About this Book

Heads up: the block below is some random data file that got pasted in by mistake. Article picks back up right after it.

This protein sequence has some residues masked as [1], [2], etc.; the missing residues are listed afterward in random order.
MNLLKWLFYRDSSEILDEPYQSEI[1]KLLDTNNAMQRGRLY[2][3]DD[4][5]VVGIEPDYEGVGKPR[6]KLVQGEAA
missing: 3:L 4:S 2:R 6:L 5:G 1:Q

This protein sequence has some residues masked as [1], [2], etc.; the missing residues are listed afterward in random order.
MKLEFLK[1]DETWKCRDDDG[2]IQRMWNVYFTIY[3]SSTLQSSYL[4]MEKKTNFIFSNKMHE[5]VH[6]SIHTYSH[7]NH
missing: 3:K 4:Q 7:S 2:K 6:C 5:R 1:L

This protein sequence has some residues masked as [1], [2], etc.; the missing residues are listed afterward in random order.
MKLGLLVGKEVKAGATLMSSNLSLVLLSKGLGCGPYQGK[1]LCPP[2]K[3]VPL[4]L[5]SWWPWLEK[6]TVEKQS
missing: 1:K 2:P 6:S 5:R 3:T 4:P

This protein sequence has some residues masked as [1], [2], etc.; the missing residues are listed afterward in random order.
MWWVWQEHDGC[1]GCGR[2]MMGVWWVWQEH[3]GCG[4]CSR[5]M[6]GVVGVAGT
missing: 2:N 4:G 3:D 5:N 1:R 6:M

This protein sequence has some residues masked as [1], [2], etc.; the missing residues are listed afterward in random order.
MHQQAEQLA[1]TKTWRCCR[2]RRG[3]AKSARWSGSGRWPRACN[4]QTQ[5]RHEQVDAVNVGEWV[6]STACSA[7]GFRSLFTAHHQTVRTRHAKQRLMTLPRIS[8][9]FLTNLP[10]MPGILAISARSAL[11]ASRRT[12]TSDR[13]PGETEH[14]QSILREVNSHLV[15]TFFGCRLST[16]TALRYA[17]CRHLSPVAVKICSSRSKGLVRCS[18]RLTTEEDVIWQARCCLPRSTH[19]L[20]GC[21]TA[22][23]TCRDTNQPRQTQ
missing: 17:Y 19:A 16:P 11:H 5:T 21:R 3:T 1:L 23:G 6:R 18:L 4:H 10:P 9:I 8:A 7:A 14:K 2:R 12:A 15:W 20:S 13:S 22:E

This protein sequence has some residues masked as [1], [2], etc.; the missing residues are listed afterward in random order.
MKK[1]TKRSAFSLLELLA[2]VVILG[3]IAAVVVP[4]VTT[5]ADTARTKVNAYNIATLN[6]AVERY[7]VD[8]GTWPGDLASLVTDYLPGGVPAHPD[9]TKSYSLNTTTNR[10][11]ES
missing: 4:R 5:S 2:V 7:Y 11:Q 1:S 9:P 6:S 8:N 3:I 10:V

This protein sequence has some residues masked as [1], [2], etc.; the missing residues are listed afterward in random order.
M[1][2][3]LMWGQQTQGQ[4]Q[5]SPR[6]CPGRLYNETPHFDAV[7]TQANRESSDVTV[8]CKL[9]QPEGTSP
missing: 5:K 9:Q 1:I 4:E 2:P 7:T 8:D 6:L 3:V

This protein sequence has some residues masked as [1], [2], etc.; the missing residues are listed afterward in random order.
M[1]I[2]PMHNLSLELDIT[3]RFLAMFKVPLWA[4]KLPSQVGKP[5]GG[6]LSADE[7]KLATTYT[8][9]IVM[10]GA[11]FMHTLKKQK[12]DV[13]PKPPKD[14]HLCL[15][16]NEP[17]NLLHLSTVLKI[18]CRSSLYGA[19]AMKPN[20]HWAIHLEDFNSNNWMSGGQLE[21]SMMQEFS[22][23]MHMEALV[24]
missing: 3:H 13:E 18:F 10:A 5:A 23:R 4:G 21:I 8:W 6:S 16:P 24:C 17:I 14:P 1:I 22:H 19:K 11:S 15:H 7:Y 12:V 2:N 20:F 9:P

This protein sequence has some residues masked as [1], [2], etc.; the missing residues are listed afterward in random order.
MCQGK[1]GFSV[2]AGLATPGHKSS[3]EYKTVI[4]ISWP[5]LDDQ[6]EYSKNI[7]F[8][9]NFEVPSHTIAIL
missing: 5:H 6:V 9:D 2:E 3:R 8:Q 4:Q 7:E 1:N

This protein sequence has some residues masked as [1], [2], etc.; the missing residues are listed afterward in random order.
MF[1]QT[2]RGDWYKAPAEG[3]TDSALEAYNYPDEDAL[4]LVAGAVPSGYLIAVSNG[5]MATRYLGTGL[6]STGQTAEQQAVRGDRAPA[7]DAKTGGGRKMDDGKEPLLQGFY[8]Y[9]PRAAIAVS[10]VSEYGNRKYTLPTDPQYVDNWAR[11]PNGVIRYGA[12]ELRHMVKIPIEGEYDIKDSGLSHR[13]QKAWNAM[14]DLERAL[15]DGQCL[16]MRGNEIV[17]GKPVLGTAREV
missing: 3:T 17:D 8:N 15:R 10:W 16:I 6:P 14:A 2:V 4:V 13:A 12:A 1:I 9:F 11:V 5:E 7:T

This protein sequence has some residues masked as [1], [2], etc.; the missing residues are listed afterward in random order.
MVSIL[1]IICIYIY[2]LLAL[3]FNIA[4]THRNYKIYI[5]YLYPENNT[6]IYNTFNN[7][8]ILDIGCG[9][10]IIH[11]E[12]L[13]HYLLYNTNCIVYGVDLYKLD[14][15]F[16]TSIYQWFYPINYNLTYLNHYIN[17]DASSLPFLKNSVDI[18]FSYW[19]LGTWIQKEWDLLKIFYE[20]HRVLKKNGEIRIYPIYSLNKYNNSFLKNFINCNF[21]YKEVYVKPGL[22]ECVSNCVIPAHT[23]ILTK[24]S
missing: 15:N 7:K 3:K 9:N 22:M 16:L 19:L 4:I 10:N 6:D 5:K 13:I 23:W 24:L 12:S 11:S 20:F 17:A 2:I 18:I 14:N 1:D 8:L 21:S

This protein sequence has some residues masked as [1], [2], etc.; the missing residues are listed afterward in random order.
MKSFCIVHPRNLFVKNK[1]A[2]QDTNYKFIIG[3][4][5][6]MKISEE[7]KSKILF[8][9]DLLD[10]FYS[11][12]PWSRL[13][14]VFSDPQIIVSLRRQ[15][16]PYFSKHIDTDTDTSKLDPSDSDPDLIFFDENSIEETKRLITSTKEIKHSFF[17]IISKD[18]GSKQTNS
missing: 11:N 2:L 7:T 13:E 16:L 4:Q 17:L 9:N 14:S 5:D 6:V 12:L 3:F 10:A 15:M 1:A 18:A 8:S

In the fall of 1864, the Confederate Army of Tennessee under Lt. Gen. John Bell Hood threatened Maj. Gen. William T. Sherman's lines of communications and central Tennessee by driving north from Atlanta, Georgia. After a brief attempt to pursue Hood, Sherman returned to Atlanta and began his March to the Sea, leaving Union forces under Maj. Gen. George H. Thomas to deal with Hood's threat. Hood hoped to defeat the Union force under Maj. Gen. John Schofield before it could converge with Thomas's army, but Hood's forces allowed Schofield to slip past them at Spring Hill, and suffered heavy losses in the desperate fighting the next day at Franklin. Schofield was able to successfully link up with Thomas in Nashville, Tennessee, where the combined Union forces attacked Hood's depleted army and routed it in the Battle of Nashville, sending it in retreat southward to Tupelo, Mississippi. Hood resigned shortly thereafter, and the Army of Tennessee ceased to exist as an effective fighting force.